Americans are getting less sleep than ever these days and it’s taking a toll on our health—most visibly on our waistlines. Losing just 30 minutes of sleep per night can make you gain weight, according to a study done by the Endocrine Society. Worse, that weight is more likely to go straight to your tummy. Instead, the researchers found, the best sleep cycle is one that follows your natural circadian rhythms, which means sleeping and waking around the same time as the sun. Here are the 7 ways to banish belly bloat in your sleep.
With our new 21-Day Tummy plan, you will be eating more anti-inflammatory foods, especially those rich in magnesium, and fewer carb-dense foods and FODMAPs (rapidly fermentable carbohydrates that can aggravate your gut). This plan helped my fellow testers and me shrink our stomachs (by up to 4 1/2 inches in one case!) and ease our tummy troubles. At least two people stopped taking prescription drugs for heartburn entirely, and GI symptoms disappeared completely for several testers.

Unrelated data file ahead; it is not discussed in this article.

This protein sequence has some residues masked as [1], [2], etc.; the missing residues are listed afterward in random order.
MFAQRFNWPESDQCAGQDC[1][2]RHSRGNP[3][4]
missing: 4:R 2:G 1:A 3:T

Peterson is a fan of Chaturanga Dandasana—a.k.a. yoga pushup—for the extension and isometric contraction it provides: From plank, bend your elbows and begin lowering toward the floor, with every part of your body an equal distance from the floor. Keep your elbows close to your body, abs engaged (not clenched), back straight, thigh muscles active, and glutes soft. Start by holding the pose above the floor for 5 full, complete breaths, and work up to 10. Push back up to plank in 4 counts. Do 4 reps every other day.